Its Moon, Dysnomia

On October 2, 2005, it was reported that a moon had been discovered around Eris. Very little is known about it other than the following properties:

Name Mythology

The popular name of the dwarf planet, "Xena," was named for the New Zealand cult television show Xena: Warrior Princess that starred Lucy Lawless as the title character. Fittingly, the moon was given the popular name of Xena's best friend, Gabrielle, played by Renée O'Connor. Although the names were completely unofficial and new names (Eris and Dysnomia) were given by the IAU, "Xena" and "Gabrielle" still remain popular.

Eris is named after the Greek goddess of strife, the Roman version of Discord (or "Discordia" in Latin). Unlike an apparent English pronunciation, the proper way to say the name is "E-ris" with a hard "e" sound as in the word "eat." Although some have accused Dr. Brown for suggesting the name as a protest against the United State's wars in Iraq and Afghanistan, he has stated that it was proposed due to the strife it created within the astronomical community and public at large because it led to the demotion of Pluto as a planet.

Dysnomia is the demon of lawlessness in Greek mythology, a daughter of Eris. The name works on three levels, the first being the daughter (moon) of Eris. The second is that it is an unofficial tribute to the name "Xena" that its primary held for a brief time, since the character was played by Lucy Lawless. Third, dysnomia is a neurological disorder where there is difficulty in retrieving the correct word from memory, affecting speech and/or writing ability. This reflects the IAU's struggle to determine a classification for what are now known as "dwarf planets."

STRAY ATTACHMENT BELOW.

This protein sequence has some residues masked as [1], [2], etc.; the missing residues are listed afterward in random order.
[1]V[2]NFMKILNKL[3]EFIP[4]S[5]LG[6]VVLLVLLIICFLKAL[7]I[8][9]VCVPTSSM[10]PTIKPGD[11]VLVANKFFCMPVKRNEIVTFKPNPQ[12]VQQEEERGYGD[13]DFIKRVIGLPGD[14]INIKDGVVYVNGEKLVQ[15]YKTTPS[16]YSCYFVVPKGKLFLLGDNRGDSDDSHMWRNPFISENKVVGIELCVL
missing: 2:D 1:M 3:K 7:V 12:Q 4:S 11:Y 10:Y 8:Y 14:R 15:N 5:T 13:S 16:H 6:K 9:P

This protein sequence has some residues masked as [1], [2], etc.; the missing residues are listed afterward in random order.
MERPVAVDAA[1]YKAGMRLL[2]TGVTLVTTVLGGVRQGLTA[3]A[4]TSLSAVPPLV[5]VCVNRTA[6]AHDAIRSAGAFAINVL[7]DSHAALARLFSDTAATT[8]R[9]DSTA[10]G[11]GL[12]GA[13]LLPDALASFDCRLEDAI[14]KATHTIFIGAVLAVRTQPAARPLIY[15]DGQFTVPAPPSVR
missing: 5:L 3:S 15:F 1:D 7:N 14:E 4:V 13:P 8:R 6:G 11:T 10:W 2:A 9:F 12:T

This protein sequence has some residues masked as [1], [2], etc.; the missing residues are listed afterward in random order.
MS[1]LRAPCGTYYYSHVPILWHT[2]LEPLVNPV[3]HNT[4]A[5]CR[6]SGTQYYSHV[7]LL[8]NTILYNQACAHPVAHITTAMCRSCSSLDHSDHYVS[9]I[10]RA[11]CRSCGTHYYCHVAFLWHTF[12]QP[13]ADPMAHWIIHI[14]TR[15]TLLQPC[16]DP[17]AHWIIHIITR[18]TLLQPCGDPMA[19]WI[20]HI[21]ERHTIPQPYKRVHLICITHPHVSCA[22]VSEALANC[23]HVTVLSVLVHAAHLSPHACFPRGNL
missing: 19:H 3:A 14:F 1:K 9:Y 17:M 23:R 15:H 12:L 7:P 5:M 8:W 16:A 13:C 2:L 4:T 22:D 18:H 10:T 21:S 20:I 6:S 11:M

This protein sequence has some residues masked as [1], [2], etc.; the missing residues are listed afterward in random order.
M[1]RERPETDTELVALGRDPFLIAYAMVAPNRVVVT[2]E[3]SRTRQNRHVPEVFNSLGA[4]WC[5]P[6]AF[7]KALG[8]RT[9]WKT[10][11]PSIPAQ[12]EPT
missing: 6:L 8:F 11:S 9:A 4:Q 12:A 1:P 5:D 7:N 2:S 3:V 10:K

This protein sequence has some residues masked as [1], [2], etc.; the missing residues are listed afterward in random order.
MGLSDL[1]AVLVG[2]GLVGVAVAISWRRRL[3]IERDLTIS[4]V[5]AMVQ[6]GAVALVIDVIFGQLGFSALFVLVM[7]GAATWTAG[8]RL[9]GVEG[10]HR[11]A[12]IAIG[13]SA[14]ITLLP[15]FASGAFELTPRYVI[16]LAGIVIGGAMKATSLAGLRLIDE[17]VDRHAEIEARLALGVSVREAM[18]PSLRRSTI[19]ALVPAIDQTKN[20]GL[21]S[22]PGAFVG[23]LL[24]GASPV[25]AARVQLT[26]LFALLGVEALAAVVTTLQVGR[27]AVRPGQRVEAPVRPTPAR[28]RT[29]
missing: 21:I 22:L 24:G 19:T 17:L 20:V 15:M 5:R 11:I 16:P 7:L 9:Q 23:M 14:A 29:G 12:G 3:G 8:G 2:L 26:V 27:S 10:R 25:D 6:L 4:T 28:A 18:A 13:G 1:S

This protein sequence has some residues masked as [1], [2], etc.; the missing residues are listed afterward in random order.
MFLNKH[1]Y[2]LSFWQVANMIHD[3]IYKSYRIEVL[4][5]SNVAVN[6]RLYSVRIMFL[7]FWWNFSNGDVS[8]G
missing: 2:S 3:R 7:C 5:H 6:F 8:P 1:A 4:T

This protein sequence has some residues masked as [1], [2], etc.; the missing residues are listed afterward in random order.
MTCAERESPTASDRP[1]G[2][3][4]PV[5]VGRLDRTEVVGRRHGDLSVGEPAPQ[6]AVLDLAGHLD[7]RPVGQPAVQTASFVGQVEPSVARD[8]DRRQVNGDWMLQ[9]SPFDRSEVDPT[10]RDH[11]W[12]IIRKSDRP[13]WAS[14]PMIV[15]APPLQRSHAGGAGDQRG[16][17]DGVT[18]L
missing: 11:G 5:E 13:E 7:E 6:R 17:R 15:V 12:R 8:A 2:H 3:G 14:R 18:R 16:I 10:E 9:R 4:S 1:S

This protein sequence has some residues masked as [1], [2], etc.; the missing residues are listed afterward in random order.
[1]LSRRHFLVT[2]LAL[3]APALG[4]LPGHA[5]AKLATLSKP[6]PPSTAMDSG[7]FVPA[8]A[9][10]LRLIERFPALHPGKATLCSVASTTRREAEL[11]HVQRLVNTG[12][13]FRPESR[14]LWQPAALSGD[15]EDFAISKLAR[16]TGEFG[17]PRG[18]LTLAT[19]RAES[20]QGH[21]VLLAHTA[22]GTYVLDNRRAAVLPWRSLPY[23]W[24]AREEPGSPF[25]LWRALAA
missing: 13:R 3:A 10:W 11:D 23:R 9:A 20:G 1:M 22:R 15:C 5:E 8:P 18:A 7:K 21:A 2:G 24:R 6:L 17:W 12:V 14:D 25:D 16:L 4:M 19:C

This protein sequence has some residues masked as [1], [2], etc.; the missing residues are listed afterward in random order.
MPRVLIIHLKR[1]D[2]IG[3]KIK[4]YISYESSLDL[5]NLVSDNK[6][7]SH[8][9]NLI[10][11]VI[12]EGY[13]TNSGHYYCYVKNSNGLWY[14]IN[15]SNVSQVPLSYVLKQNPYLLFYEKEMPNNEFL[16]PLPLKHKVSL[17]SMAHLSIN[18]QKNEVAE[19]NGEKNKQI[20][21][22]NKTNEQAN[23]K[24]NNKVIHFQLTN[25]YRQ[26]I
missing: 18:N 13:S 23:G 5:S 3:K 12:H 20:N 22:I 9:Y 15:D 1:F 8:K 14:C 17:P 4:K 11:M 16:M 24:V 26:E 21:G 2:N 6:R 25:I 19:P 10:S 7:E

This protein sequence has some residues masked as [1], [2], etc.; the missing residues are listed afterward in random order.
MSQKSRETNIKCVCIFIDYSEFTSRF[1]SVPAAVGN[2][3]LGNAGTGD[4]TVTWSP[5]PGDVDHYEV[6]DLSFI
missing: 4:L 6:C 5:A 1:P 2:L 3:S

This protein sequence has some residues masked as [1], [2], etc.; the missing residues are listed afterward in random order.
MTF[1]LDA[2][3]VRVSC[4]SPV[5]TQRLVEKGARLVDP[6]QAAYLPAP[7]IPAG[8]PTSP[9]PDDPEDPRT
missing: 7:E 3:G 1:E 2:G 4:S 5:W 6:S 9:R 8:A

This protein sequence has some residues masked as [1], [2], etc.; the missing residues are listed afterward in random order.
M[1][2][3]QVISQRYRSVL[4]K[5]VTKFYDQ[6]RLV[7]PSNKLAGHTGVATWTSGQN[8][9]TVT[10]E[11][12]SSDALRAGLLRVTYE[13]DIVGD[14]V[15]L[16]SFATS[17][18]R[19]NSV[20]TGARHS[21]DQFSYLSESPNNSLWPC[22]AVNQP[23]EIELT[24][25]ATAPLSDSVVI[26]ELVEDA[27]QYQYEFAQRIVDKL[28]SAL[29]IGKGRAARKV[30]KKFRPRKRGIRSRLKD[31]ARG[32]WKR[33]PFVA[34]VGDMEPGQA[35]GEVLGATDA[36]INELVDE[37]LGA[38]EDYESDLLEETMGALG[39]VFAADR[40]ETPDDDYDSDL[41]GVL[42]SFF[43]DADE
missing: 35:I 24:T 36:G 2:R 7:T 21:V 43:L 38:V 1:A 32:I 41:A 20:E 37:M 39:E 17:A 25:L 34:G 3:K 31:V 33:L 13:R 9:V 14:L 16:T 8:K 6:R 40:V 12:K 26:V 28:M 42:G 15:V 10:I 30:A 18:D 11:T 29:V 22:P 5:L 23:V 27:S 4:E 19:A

The following table lists data for Pluto and the other dwarf planets for comparison purposes. Data is compiled from NASA's planetary factsheet for Pluto, and from primary sources for the other dwarf planets; see the individual pages on the dwarf planets for references.

Ceres Pluto Haumea Makemake Eris
Perihelion (109 km) 0.381 4.436 5.260 5.761 5.65
Semi-Major Axis (106 km) 0.415 5.906 6.484 6.850 10.12
Aphelion (106 km) 0.449 7.376 7.708 7.940 14.60
Average Orbital Velocity (km/s) 10.587° 17.16° 4.484 4.419 3.436
Orbital Inclination (from Earth's Orbit) 10.587° 17.16° 28.19° 28.96° 44.187°
Orbital Eccentricity 0.080 0.2488 0.18874 0.159 0.44177
Equatorial Radius (km) 975 1195 ~996 x 1518 x 1960 ~2000 1300+200−100
Polar Radius (km) 909 1195 ~2000 1300+200−100
Mass (1021 kg) 0.95 12.5 4.2±0.1 ~40 16.7±0.2
Density (water=1 g/cm3) 2.08 1.75 2.6-3.3 ~2 2.3±0.3
Sidereal Rotation Period (hours) 9.074 153.2820 3.915 ? ~25.9
Sidereal Orbital Period (days) 1679.819 90,588 104,234 113,183 203,600
Apparent Magnitude +6.7 to +9.3 +15.1 +16.7 +17.3 +18.7
Absolute Magnitude +3.36±0.02 -0.7 -0.48 +0.17 -1.15
Number of Moons 0 3 2 0 1
Discoverer G. Piazzi C. Tombaugh M.E. Brown, C.A. Trujillo, & D.L. Rabinowitz M.E. Brown, C.A. Trujillo, & D.L. Rabinowitz M.E. Brown, C.A. Trujillo, & D.L. Rabinowitz
Discovery Date Jan. 1, 1801 Feb. 18, 1930 Dec. 28, 2004 Mar. 31, 2005 Oct. 21, 2003


Belskaya, I. et al. (2008) "Polarimetry of the Dwarf Planet (136199) Eris." Astronomy & Astrophysics, 479, p. 265-269.

Brown, M.E. (2005). "S/2005 (2003 UB313) 1." Central Bureau Electronic Telegrams, 240.

Brown, M.E., and E.L. Schaller. (2007). "The Mass of Dwarf Planet Eris." Science, 316, p. 1585.

Dumans, C., et al., (2007). "Surface Composition of the Largest Dwarf Planet 136199 Eris (2003 UB313)." Astronomy & Astrophysics, 471, p. 331-334.

Gemini Observatory Press Release. (2007). "Gemini Observatory Shows that '10th Planet' Has a Pluto-Like Surface."

Roe, H.G., Pike, R.E., and M.E. Brown. (2008). "Tentative Detection of the Rotation of Eris." Icarus, accepted.